Maine Moose Face a Serious Threat This Winter, And It Isn’t Hunters

by Craig Garrett
Flower Power - stock photo

A shorter winter season in Maine’s woodlands has created a big problem for the moose population, as ticks are active during warmer weather. These ticks last year killed nearly 90% of Maine moose calves, reports. The state of Maine is currently investigating a non-traditional solution to the issue climate change has caused its moose population. They’re considering the idea of allowing hunters to harvest more moose each year.

Moose Biologist Lee Kantar is helming the study. “We’ve seen that areas with lower moose density tend to have healthier moose with fewer ticks,” Kantar explained. “The ticks can’t survive without a host.” Maine’s messy predicament is a microcosm of how climate change is globally affecting ecosystems by allowing parasites to flourish in new, northern territory. If Maine tackles its problem effectively through increased hunting, it could set an example for other regions contending with similar issues.

The winter tick is a primary concern as it has reproduced exponentially in recent years due to climate change. The extended warm seasons allow the winter tick more time to find hosts, such as deer, moose, and people before falling temperatures would otherwise kill them.

Climate change may be a factor with the Maine moose tick problem

Sean Birkel is the state climatologist and assistant professor at the University of Maine Climate Change Institute and Cooperative Extension. He thinks that in Maine, the climate has warmed to where winter only lasts one or two weeks compared to a century ago. The extra weeks of frost-free weather allow moose to acquire more ticks, which will drain its blood over winter and tax it when it should be conserving energy.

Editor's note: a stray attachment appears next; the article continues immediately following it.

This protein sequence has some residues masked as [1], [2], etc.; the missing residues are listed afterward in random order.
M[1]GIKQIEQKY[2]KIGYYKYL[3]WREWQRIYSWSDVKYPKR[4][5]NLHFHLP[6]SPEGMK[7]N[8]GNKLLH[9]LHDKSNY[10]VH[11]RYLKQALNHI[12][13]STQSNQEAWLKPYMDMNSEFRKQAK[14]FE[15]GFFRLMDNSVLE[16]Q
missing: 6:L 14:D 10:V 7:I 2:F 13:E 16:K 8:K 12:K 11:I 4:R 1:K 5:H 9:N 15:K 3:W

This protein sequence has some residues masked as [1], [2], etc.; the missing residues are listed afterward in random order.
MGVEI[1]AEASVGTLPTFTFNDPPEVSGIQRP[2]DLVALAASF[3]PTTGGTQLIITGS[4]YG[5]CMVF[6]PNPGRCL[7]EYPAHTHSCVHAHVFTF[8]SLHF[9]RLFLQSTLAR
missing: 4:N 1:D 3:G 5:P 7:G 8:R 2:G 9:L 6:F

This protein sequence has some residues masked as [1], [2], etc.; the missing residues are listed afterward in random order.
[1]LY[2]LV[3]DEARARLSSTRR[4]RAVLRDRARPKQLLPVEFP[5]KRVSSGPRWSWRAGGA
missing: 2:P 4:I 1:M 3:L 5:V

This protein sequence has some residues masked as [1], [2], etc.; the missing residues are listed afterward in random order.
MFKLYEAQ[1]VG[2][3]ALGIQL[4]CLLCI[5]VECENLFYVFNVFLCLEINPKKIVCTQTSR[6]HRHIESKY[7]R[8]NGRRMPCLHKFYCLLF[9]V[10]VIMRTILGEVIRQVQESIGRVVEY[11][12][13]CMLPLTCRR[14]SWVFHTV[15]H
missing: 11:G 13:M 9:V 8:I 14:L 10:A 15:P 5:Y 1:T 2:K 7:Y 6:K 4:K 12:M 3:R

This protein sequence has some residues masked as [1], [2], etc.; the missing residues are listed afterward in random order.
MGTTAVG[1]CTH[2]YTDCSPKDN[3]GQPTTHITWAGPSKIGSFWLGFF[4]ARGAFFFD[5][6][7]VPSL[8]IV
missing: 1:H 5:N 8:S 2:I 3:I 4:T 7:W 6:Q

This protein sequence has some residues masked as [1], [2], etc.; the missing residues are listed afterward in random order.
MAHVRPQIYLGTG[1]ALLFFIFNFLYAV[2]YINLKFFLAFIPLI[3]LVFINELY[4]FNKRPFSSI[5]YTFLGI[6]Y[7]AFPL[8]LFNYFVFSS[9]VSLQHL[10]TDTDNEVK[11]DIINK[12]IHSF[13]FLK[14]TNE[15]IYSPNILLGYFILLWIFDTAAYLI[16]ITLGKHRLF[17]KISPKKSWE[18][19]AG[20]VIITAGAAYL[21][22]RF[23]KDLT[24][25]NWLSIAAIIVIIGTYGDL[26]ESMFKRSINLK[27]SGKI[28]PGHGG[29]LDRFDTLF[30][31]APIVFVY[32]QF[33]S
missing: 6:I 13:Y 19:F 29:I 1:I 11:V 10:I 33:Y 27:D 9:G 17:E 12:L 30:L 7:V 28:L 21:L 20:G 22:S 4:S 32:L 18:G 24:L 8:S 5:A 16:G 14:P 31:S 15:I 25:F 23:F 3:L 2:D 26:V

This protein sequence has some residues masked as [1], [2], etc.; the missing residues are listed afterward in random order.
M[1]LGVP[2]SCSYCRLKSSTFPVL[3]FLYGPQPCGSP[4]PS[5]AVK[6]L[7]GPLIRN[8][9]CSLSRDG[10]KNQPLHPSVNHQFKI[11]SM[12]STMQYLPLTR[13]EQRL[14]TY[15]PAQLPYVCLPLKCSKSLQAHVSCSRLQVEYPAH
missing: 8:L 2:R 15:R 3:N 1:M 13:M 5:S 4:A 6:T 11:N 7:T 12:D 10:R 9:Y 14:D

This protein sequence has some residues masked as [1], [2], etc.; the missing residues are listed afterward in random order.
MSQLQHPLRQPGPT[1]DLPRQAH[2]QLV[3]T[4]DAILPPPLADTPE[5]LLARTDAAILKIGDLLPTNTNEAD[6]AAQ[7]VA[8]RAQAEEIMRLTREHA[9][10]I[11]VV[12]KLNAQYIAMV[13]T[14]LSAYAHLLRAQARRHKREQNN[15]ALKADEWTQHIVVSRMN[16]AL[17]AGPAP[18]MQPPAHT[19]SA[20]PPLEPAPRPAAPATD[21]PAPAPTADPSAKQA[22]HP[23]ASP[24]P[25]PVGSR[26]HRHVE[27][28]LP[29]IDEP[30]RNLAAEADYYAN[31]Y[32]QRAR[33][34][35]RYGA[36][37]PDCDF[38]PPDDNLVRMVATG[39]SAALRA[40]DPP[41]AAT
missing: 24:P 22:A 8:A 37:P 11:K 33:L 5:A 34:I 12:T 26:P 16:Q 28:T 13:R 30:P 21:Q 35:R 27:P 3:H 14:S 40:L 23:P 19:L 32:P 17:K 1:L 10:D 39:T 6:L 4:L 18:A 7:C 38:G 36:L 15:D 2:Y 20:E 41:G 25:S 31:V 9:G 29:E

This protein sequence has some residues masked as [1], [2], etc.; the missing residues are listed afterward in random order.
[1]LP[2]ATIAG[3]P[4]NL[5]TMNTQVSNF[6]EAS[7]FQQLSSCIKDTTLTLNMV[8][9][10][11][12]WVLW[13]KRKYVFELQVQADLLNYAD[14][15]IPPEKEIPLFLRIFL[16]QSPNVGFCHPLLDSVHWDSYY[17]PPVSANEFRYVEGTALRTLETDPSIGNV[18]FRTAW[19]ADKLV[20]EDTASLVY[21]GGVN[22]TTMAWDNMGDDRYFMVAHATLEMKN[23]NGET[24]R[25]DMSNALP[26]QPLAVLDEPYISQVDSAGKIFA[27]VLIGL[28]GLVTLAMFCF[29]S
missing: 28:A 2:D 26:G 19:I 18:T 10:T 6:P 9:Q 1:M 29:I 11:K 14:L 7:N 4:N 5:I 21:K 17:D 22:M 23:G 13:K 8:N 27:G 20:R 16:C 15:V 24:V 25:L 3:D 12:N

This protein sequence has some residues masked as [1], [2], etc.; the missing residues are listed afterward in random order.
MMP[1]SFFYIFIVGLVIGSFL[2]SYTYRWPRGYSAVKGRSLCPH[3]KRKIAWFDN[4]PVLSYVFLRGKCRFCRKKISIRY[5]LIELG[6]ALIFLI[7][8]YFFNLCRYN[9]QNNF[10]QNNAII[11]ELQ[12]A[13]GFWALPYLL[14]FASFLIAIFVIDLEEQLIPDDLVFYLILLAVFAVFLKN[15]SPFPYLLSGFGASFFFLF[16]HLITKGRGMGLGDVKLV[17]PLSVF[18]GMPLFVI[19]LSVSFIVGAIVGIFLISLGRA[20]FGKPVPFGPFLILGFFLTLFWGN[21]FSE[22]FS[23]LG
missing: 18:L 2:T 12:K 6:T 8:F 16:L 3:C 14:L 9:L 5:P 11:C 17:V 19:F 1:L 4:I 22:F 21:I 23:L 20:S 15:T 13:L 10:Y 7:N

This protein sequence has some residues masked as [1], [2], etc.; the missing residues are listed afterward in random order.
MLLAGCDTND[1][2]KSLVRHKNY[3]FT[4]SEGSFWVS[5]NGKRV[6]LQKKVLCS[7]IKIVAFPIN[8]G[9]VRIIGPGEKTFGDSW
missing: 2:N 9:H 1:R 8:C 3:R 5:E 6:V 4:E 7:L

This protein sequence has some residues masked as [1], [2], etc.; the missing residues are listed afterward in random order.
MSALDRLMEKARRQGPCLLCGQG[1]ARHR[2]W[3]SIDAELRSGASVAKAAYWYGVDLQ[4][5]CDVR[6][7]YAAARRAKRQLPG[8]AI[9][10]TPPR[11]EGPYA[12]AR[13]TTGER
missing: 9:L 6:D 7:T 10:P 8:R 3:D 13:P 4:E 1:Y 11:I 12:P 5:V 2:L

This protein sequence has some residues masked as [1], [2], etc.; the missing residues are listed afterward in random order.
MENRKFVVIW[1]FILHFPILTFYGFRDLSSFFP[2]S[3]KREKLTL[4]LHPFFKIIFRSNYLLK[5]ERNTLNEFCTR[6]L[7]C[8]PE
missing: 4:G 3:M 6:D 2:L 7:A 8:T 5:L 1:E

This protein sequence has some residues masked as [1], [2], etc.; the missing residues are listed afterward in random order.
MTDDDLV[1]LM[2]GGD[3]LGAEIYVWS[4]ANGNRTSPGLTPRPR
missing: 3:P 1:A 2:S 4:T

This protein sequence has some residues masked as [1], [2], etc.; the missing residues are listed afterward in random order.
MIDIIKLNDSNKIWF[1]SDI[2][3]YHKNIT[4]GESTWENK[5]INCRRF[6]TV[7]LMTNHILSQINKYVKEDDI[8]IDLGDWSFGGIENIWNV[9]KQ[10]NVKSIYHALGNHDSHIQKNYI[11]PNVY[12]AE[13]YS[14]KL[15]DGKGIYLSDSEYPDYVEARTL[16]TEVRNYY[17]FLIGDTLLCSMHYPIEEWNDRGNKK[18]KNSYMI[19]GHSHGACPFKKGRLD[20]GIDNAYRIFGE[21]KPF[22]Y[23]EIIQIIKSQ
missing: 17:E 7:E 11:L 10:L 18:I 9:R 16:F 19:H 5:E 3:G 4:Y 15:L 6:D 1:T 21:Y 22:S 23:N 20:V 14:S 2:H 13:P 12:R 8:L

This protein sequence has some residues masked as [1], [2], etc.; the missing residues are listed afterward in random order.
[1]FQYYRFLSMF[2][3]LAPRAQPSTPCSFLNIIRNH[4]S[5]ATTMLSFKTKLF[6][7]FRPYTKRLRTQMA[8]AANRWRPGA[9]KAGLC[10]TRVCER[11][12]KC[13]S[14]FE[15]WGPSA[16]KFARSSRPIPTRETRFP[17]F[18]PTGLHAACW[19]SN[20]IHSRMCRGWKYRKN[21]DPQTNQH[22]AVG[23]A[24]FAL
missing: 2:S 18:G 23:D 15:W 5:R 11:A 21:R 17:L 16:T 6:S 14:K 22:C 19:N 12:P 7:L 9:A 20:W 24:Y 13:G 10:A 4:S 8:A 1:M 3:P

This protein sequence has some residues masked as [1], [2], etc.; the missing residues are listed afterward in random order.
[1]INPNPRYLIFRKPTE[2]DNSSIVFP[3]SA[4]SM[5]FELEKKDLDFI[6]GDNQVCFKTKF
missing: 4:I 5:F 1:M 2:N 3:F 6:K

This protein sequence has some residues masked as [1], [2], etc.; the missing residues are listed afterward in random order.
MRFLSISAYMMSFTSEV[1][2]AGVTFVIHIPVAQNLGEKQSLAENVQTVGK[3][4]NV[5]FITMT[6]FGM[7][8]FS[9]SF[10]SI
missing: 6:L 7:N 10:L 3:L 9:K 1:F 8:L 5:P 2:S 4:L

The moose, being the biggest local forest animal, unfortunately, has to endure more tick bites than its smaller counterparts. This is because other animals, like deer and snowshoe hare, remove ticks by scratching or rubbing against trees – leaving the moose relatively defenseless.“For whatever reason, moose are no good at getting rid of the ticks,” Birkel said.

Ticks are generally more of a nuisance to stronger, adult moose, but they can be deadly for younger moose. In the past seven years, calculated data has shown that over half of moose calves die before reaching their first year old. Last year in northern Maine alone, nearly ninety percent perished as a result of ticks.

Kantar is now researching whether thinning the moose population by expanding hunting can help in Tick-Borne Disease prevention. The study will take place in one Maine region to see if there’s evidence that suggests Mooses who survive being hunted end up with fewer ticks. It is unclear what an ideal moose population for Maine would be, but he hopes the study answers that question.

According to Kantar, options like spraying forests with pesticides or medicating moose with injections or collars aren’t possible because it’s hard to find and capture them due to the large area they typically inhabit. “These aren’t domestic dogs,” quipped.